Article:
The Bishops as Legislators: A Record of Votes and Speeches Delivered by the Bishops of the Established Church in the House of Lords During the Nineteenth Century

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A. C. Fifield, 1906 - Bishops - 126 pages

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Page 85 - ... further consideration. But you were mistaken. The law, in its wisdom, points out a means by which you might rid yourself from further association with a woman who had dishonoured you ; but you did not think proper to adopt it. I will tell you what that process is.
Page 119 - Church, and to the souls of men, to declare our firm belief that the Church of England and Ireland, in common with the whole Catholic Church, maintains without reserve or qualification the inspiration and Divine authority of the whole Canonical Scriptures, as not only containing, but being, the Word of God and further teaches, in the Words of our Blessed Lord, that the " punishment" of the
Page 46 - God, our heavenly Father, who hath given you a good will to do all these things : Grant also unto you strength and power to perform the same; that, he...
Page 121 - That it is the judgment of this House that no person who denies the Godhead of our Lord Jesus Christ ought to be invited to join either Company to which is committed the revision of the Authorised Version of Holy Scripture; and that it is further the j udgment of this House that any such person now on either Company should cease to act therewith.
Page 91 - I entertain the strongest dislike to the Permissive Bill. I cannot, perhaps, express it in a stronger form than by saying that, if I must take my choice — and such it seems to me is really the alternative offered by the Permissive Bill — whether England should be free or sober, I declare, strange as such a declaration may sound coming from one of my profession, that I should say it would be better that England should be free than that England should be compulsorily sober. I would distinctly prefer...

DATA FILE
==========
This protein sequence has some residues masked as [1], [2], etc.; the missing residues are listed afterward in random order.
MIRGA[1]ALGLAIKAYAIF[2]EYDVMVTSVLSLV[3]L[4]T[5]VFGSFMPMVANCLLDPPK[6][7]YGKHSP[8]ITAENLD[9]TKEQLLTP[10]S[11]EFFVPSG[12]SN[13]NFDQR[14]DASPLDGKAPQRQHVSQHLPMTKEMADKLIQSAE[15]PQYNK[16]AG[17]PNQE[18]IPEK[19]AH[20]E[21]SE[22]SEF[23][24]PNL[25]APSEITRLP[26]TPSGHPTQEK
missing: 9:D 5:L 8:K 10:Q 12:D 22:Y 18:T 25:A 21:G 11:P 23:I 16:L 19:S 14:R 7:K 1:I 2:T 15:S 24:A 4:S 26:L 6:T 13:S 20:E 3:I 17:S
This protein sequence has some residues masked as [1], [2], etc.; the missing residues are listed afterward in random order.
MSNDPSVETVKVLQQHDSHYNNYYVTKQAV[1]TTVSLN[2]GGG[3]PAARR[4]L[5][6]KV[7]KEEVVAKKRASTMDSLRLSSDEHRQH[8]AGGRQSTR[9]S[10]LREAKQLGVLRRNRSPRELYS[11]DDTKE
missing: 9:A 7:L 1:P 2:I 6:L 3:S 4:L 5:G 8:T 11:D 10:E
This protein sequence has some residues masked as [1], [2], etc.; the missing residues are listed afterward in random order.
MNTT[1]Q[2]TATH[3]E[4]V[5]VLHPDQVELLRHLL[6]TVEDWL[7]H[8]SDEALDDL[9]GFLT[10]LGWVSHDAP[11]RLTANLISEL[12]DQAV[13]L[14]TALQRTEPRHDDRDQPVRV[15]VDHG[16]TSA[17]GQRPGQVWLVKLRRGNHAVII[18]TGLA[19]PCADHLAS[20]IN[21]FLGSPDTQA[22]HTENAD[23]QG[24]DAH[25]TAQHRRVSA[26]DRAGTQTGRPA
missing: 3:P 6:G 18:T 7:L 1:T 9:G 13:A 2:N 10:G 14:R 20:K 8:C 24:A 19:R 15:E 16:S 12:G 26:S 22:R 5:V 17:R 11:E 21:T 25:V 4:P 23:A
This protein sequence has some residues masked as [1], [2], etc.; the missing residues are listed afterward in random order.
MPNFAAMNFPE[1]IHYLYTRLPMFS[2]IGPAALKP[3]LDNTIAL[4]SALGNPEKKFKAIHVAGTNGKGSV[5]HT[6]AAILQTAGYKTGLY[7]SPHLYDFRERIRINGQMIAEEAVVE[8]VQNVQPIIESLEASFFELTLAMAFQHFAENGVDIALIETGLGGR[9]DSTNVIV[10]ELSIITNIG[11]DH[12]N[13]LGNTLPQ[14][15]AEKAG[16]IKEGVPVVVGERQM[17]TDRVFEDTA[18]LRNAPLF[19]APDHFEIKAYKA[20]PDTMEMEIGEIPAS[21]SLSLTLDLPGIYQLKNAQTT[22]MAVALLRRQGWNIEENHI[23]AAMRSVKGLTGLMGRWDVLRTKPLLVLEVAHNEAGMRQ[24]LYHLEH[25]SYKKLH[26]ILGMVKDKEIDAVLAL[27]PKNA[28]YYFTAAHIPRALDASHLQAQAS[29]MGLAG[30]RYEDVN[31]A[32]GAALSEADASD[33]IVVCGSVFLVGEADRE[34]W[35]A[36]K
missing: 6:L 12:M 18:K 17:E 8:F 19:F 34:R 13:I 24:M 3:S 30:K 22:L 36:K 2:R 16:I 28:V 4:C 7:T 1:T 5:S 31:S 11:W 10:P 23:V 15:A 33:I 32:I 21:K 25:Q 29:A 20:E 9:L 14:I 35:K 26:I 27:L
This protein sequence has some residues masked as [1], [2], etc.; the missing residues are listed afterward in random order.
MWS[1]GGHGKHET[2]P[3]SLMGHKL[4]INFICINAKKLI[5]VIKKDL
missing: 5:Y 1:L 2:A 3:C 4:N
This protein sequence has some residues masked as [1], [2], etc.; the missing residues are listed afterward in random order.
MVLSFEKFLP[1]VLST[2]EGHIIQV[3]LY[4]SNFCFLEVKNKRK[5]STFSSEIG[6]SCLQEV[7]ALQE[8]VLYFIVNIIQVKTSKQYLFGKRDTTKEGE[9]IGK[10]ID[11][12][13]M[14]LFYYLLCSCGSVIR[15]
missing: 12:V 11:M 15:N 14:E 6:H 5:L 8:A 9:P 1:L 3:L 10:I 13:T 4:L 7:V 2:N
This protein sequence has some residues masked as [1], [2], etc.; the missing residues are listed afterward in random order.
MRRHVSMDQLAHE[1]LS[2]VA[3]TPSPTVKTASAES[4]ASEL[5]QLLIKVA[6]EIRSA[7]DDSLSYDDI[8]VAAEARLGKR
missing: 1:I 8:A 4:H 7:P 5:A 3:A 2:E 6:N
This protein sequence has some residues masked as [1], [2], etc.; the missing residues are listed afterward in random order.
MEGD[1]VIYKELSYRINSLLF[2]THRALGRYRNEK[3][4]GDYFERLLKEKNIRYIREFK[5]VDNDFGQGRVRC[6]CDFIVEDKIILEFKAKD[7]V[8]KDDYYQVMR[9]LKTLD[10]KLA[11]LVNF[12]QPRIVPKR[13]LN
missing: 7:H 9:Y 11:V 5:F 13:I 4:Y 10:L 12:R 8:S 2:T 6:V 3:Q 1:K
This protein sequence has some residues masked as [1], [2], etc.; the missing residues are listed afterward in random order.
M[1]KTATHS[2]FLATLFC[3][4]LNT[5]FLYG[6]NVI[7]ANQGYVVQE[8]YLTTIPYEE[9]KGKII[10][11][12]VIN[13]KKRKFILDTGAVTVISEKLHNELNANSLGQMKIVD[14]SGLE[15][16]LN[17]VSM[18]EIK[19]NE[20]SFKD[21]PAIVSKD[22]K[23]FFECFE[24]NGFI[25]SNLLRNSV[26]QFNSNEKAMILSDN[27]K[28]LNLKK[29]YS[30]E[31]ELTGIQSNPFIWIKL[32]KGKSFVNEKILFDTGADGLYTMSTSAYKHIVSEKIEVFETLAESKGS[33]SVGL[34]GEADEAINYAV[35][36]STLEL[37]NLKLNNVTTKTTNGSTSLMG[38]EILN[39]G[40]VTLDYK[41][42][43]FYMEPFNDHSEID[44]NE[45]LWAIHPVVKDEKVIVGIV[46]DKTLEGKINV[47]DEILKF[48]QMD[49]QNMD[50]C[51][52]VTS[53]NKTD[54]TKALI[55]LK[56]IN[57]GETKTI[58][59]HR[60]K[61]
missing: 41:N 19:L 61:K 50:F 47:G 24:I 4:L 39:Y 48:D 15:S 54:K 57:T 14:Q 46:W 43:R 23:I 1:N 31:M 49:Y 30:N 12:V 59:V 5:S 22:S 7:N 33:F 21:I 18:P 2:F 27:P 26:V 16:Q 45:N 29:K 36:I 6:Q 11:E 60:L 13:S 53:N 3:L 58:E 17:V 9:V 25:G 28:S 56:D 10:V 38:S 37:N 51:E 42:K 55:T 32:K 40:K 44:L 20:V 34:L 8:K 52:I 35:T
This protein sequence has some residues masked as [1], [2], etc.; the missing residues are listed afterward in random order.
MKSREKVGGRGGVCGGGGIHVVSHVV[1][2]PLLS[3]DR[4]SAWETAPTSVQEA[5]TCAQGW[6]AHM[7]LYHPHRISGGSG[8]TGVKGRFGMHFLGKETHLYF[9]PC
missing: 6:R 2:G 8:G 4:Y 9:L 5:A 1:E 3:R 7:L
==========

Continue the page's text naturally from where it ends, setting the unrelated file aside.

Page 119 - We cannot understand how these opinions can be held consistently with an honest subscription to the formularies of our Church, with many of the fundamental doctrines of which they appear to us essentially at variance.
Page 59 - The provisions of the Bill left little or no control to the minister in his parish. This would go to subvert the first principles of education in this country, which had hitherto been, and he trusted would continue to be, under the control and auspices of the Establishment, and their Lordships would feel how dangerous it might be to innovate in such matters.
Page 121 - ... 4. That in such necessary changes, the style of the language employed in the existing Version be closely followed. ' 5. That it is desirable that Convocation should nominate a body of its own members to undertake the work of revision, who shall be at liberty to invite the co-operation of any eminent for scholarship, to whatever nation or religious body they may belong.
Page 86 - House. Then, if the Bill passed, it would have gone down to the House of Commons ; the same evidence would possibly be repeated there : and if the Royal assent had been given, after that you might have married again. The whole proceeding would probably not have cost you more than ;1ooo, and you do not seem to be worth a thousand pence.
Page 33 - It is not LAWFUL for any man to take upon himself the office of public preaching, or ministering the sacraments in the congregation, before he be LAWFULLY called and sent, to execute the same. And those we ought to judge lawfully called and sent, which be chosen and called to this work by men who have public authority given unto them in the congregation, to call and send ministers...

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